2022 is already off to an eventful start.
Even if you had a restful break, it may feel difficult to return to work amid the current turbulence.
It's a mental adjustment, and if you were struggling before the break, returning to a place that doesn't spark joy probably isn't appealing.
Data suggests New Zealand could be on the brink of something similar to the Great Resignation seen in the USA and UK – in sentiment, anyway.
A 2021 nationwide study from AUT indicates a growing number of Kiwis are thinking of leaving their current jobs. And with the labour shortage we're currently facing (partially driven by the borders remaining closed), they just might have options open to them.
It's supply and demand – we have more work than workers, making their labour more valuable. The average salary per filled job rose 7.6 per cent in the year to November 2021, reaching a staggering 20-year high.
The total amount paid to workers rose in conjunction a record-breaking 9.6 per cent. We're also in the middle of a record low 3.5 per cent unemployment rate, which is creating a very tight labour market.
From Brad Olsen, the principal economist at Infometrics:
"This figure is a strong signal that businesses are facing higher wage and salary pressures. People are making it known that they have other options they want to explore. If companies want to keep their employees they are going to have to think very carefully about their pay level."
The great poaching
Accompanying these higher wage stats is a high labour turnover, which suggests employees are using their improved bargaining power to score bigger paychecks when switching jobs. With job vacancies higher than pre-Covid and the labour turnover expected to hit a 50-year high, it's a tempting notion.
Unfortunately this does mean businesses are being caught out, and even those who are able to keep up with these offers are having trouble finding employees – particularly skilled ones – as the competition grows more fierce.
This reported labour drought is widespread with industries such as IT, engineering and construction, and various admin positions being flagged in several articles on the subject.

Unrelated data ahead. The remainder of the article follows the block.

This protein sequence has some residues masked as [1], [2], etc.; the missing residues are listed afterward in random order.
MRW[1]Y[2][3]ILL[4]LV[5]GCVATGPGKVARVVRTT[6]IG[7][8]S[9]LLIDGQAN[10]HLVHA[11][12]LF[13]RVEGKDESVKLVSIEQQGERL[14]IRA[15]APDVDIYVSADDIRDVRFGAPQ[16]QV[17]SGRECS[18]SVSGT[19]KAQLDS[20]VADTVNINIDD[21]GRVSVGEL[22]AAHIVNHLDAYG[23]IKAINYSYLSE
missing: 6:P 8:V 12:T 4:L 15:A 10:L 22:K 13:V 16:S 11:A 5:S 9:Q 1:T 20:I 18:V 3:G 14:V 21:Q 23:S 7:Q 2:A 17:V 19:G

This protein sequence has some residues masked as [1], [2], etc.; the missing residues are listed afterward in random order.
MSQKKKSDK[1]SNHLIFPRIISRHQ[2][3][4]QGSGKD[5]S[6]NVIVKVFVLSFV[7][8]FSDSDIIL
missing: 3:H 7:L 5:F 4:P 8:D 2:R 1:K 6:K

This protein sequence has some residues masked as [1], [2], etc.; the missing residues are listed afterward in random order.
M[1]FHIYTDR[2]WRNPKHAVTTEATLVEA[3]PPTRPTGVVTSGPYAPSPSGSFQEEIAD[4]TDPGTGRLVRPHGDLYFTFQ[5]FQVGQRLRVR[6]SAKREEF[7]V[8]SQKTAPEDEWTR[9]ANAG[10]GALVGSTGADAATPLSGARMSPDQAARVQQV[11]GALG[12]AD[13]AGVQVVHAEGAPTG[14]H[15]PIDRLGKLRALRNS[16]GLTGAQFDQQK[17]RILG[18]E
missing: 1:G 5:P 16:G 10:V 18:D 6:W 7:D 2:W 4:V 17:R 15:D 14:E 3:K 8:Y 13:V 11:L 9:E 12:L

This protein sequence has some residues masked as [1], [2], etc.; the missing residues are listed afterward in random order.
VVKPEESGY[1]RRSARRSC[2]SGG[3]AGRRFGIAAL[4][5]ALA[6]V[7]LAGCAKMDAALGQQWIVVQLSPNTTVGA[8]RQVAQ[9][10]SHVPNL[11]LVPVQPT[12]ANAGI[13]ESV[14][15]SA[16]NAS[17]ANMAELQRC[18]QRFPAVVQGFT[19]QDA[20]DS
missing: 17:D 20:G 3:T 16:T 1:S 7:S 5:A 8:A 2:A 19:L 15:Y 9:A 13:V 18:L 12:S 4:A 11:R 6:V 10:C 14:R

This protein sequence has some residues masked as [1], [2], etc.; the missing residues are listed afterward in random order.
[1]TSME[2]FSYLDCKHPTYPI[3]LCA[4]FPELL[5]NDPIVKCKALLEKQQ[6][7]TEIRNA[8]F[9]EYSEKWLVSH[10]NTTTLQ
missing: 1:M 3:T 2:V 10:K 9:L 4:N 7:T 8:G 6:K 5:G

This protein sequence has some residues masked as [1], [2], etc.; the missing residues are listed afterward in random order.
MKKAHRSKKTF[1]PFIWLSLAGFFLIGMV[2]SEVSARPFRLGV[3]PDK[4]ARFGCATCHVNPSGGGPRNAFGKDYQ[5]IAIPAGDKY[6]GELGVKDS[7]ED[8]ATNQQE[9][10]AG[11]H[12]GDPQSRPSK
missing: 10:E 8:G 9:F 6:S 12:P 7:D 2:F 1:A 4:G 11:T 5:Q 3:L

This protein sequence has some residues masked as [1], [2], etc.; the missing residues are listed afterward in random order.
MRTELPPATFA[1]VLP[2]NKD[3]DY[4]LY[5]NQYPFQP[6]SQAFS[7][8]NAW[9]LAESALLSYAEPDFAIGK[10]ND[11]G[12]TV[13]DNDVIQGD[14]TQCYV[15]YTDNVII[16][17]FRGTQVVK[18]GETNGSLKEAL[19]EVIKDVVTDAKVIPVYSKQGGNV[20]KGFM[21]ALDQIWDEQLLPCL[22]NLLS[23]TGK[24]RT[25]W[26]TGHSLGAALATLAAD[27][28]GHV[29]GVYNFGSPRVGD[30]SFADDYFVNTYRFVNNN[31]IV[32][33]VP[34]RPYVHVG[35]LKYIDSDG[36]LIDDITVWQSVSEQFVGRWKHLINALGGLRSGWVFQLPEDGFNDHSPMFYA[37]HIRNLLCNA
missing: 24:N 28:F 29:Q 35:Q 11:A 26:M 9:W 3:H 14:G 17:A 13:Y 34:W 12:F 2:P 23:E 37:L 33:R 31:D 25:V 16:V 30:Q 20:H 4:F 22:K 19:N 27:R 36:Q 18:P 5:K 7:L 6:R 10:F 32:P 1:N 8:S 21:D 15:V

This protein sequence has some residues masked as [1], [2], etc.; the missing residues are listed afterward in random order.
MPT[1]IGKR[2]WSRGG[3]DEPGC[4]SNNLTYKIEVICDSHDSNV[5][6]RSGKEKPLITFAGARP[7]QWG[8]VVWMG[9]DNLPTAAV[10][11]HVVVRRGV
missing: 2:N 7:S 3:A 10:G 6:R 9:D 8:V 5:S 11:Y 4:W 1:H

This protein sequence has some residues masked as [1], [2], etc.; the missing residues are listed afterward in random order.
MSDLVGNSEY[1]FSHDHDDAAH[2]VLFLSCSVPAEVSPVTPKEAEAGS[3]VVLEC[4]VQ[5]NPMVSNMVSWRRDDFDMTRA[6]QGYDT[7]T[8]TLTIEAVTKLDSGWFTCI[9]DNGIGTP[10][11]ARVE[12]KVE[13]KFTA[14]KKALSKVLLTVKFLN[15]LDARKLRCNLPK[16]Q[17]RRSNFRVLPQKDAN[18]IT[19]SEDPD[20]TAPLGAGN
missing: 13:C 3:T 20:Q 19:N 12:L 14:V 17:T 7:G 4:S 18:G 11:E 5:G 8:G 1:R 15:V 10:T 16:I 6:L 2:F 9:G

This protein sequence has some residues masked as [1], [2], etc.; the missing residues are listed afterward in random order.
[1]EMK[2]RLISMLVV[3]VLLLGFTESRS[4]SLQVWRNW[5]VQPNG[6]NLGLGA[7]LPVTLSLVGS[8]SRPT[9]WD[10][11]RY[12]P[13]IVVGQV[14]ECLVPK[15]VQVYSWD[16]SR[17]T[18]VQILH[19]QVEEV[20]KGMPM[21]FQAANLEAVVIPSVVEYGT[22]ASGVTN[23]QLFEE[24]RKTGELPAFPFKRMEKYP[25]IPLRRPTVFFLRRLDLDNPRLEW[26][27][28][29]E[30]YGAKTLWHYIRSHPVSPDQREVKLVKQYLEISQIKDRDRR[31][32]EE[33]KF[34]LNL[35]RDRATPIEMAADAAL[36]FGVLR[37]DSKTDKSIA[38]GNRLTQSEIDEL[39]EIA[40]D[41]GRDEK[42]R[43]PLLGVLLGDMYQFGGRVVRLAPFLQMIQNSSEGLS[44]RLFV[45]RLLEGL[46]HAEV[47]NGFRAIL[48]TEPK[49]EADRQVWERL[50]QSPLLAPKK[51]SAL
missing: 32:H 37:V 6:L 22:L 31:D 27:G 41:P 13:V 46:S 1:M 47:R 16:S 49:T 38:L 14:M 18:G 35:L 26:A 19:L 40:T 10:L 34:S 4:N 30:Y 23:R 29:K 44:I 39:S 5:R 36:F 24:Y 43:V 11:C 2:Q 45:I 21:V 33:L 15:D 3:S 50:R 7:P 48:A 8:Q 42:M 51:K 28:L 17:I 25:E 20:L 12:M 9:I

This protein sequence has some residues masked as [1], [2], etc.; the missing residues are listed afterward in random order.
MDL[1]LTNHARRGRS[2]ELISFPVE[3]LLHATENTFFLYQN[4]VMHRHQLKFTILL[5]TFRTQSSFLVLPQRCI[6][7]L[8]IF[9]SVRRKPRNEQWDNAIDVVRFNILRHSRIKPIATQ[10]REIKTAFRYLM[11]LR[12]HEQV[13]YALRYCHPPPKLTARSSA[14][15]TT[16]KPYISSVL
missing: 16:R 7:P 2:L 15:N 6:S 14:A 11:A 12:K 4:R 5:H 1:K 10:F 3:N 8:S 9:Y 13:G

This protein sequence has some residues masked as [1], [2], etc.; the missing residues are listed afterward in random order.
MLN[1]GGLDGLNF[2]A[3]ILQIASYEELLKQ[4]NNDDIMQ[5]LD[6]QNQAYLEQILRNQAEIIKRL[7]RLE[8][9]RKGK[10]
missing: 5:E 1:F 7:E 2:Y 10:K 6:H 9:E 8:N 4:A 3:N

Recruiters, including companies based overseas looking for skilled remote workers, have mid-level employees in the $80,000 to $200,000 bracket firmly in their sights. Anectdotally, poaching seems to be the only way some fields can populate vacancies.
With borders potentially reopening this year we can expect to see Kiwis leaving, even as we finally have migrant workers again – which could increase the gap in mid-level workers we're already starting to see.
For businesses, it may be worth looking at how you can add value to roles in your company beyond salary offerings.
This could include things such as offering a comprehensive group insurance scheme and long run annual leave (offering more leave at regular intervals to reward loyalty) – both of which can be contingent on time spent with the company, to help with retainment.
Other non-salary perks could include free parking, gym membership, making free food available in the office, flexible hours, or making a point to offer effective maternity/paternity leave. A focus on career progression is also appealing, including mentorship or education opportunities.
In search of greener pastures
While the odds of finding a new job are currently in your favour (within reason), it's worth taking the time to seriously consider your situation first before you make any decisions. You don't want to take a risk and end up in a situation that doesn't benefit you.
1) The issue
What is it about your current role that's making your job unappealing? Is it something that could be rectified by speaking to senior management, such as a pay increase or a reshuffle of your duties?
If the issue is more to do with toxic behaviours it can throw a spanner in the works - but if you can do so, it may be easier to give your current employer a chance to rectify the situation before you jump ship.
2) The opportunity
Before you leap, it's always a good idea to do research. If you have any mentors or people in your field you can trust to keep your confidence, try to get an outside perspective on your potential move.
You can also research online to make sure you're getting the full scope of what's on offer in your industry currently.
3) The logistics
Finally, you should consider whether you have the financial security to change jobs. Do you have savings to support a change in your pay cycle (eg from fortnightly to monthly), or any gap between finishing your previous role and starting your new one? What costs do you need to cover during this time, and what will you do if something unexpected happens?
While it can be tempting to start fresh in the New Year, being pragmatic will help you in the long term. Signs are pointing to it being a jobseeker's market at the moment, and to this not changing in the immediate future. You have time to assess and make a plan.
And if you want to go further and make getting your financial house in order a priority in 2022, start by calling the trusted professionals for a chat about your situation and goals.
· Nick Stewart is a financial adviser and CEO at Stewart Group, a Hawke's Bay-based CEFEX certified financial planning and advisory firm.
· The information provided, or any opinions expressed in this article, are of a general nature only and should not be construed or relied on as a recommendation to invest in a financial product or class of financial products. A disclosure statement can be obtained free of charge by calling 0800 878 961 or visit our website, www.stewartgroup.co.nz